The 5 questions asked in every Microsoft interview & how to answer them

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If you believe you’ve got ideas running in you head and are creative, Microsoft is the place you should be.

With extensive arms with its research, business and tech Microsoft continues to offer some of the best job roles for freshers with an enviable workplace to go with.

With the variety of fields that they are involved in, your career growth and skill set will see no signs of stopping.

With most of the interview rounds being technical in nature, it’s important to understand the complete recruitment process; the topics that the questions will be asked from, the skills that are given importance etc.

Here we have the top most asked questions from Microsoft for their Software Engineer position.

Interview style of every company is different. There are some companies who don’t provide clarifications or encourage questions. But that’s not the case with Microsoft…

They encourage asking questions. Trying to clarify interview questions or asking insightful doubts will fetch you brownie points.

The Microsoft interviews are mostly technical in nature. They don’t hold any HR interviews.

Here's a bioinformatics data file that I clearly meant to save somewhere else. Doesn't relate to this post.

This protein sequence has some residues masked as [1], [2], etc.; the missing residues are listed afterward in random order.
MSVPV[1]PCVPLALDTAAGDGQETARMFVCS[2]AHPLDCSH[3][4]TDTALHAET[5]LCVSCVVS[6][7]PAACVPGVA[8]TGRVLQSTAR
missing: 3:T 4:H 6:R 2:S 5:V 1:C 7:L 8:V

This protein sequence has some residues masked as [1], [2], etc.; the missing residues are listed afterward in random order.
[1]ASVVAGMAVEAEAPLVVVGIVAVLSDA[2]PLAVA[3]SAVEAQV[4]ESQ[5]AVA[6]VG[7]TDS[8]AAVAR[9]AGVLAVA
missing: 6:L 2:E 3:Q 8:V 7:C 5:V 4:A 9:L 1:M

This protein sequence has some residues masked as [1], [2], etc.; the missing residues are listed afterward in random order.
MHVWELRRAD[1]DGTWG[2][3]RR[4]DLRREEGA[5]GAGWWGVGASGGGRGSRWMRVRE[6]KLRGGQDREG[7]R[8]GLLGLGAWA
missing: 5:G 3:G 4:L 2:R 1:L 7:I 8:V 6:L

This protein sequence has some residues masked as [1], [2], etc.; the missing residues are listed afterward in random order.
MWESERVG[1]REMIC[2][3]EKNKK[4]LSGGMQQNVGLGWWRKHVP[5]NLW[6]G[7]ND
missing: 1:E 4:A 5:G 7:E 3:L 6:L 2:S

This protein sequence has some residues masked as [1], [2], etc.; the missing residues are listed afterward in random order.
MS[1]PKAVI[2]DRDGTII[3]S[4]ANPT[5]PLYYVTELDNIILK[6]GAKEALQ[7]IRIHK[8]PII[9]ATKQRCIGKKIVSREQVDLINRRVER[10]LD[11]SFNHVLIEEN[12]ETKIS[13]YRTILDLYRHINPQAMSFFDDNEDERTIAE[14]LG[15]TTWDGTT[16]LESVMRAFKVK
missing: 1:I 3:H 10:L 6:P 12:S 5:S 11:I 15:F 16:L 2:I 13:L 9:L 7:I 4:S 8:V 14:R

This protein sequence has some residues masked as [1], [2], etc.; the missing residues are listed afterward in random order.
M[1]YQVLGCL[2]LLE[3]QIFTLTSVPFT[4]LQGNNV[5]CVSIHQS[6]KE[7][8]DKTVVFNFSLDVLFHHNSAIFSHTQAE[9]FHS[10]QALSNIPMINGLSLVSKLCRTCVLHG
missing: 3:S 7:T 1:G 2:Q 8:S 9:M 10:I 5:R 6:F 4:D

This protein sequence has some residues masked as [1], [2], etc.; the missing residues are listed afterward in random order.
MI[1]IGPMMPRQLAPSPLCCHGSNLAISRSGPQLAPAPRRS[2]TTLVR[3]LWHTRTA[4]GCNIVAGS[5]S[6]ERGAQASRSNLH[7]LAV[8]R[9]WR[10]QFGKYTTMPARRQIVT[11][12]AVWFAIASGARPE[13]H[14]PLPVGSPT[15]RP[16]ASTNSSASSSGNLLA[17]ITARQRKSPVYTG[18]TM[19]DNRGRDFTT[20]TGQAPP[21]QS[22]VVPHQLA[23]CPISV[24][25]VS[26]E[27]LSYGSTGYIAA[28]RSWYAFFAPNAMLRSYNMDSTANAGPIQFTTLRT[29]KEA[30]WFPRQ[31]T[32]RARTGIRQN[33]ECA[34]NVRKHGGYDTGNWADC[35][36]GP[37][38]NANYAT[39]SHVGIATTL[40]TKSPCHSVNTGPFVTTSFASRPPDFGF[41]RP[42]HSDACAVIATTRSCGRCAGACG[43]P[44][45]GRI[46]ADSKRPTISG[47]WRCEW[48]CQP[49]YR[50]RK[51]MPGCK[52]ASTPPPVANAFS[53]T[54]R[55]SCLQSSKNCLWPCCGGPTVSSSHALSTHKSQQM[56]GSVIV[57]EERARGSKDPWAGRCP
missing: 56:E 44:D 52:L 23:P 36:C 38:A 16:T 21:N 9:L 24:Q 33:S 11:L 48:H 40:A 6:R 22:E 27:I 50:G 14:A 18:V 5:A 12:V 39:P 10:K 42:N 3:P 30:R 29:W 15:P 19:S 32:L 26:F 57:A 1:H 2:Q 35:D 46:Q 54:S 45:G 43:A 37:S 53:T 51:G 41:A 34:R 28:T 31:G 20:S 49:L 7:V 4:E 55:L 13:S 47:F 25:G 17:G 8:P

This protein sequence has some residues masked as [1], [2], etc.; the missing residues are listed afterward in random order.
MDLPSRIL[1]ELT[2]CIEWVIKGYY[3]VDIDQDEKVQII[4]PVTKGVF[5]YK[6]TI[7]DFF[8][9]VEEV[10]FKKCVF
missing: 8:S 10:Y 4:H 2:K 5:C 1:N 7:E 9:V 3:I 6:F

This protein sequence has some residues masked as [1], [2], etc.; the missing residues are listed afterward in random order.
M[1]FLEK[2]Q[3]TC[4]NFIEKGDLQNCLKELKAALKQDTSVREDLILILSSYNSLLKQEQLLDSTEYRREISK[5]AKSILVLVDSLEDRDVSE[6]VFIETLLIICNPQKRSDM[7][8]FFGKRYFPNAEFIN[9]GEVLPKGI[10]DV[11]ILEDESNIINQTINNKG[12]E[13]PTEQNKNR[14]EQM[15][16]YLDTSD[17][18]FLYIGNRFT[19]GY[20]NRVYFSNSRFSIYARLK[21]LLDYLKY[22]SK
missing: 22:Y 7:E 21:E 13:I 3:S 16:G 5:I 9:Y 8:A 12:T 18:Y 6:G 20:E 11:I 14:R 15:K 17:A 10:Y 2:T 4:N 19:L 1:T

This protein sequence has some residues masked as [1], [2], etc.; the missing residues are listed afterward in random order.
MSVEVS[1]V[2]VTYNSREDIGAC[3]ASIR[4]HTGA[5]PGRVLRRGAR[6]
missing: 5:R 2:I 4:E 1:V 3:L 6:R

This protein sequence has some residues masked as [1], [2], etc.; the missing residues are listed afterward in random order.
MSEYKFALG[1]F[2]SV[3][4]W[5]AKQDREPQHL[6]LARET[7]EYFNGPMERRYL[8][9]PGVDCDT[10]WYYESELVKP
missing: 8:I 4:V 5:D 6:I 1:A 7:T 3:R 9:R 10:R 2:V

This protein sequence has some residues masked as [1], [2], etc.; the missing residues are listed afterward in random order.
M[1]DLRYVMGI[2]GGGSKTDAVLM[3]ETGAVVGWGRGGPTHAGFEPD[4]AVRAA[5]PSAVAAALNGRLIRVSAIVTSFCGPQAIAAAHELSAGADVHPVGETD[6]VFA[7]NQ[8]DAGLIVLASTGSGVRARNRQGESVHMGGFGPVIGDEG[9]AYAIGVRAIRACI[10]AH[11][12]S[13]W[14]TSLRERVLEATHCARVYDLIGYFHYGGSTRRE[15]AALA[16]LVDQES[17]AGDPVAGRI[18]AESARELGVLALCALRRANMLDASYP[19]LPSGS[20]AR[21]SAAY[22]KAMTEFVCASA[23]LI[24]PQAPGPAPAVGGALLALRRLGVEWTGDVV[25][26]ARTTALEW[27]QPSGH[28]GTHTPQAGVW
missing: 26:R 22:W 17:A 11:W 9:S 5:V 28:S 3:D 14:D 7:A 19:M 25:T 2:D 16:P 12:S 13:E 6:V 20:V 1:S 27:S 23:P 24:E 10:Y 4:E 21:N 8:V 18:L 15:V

Here are some of the commonly asked questions and methods you can answer them:

1. How do you check if a Binary Tree is BST or not?

A binary search tree (BST) is a node based binary tree data structure which has the following properties.

  • The left subtree of a node contains only nodes with keys less than the node’s key.
  • The right subtree of a node contains only nodes with keys greater than the node’s key.
  • Both the left and right subtrees must also be binary search trees.

From the above properties it naturally follows that:

  • Each node (item in the tree) has a distinct key.

A: A better solution looks at each node only once. The trick is to write a utility helper function isBSTUtil(struct node* node, int min, int max) that traverses down the tree keeping track of the narrowing min and max allowed values as it goes, looking at each node only once. The initial values for min and max should be INT_MIN and INT_MAX — they narrow from there.

/* Returns true if the given tree is a binary search tree 
 (efficient version). */ 
int isBST(struct node* node) 
  return(isBSTUtil(node, INT_MIN, INT_MAX)); 

/* Returns true if the given tree is a BST and its 
 values are >= min and <= max. */ 
int isBSTUtil(struct node* node, int min, int max)

2. Search an element in a sorted and rotated array

An element in a sorted array can be found in O(log n) time via binary search. But suppose we rotate an ascending order sorted array at some pivot unknown to you beforehand. So for instance, 1 2 3 4 5 might become 3 4 5 1 2 .

Devise a way to find an element in the rotated array in O(log n) time.

Input  : arr[] = {5, 6, 7, 8, 9, 10, 1, 2, 3};
key = 3
Output : Found at index 8
Input  : arr[] = {5, 6, 7, 8, 9, 10, 1, 2, 3};
key = 30
Output : Not found
Input : arr[] = {30, 40, 50, 10, 20}
key = 10
Output : Found at index 3

A: The idea is to find the pivot point, divide the array into two sub-arrays and call binary search.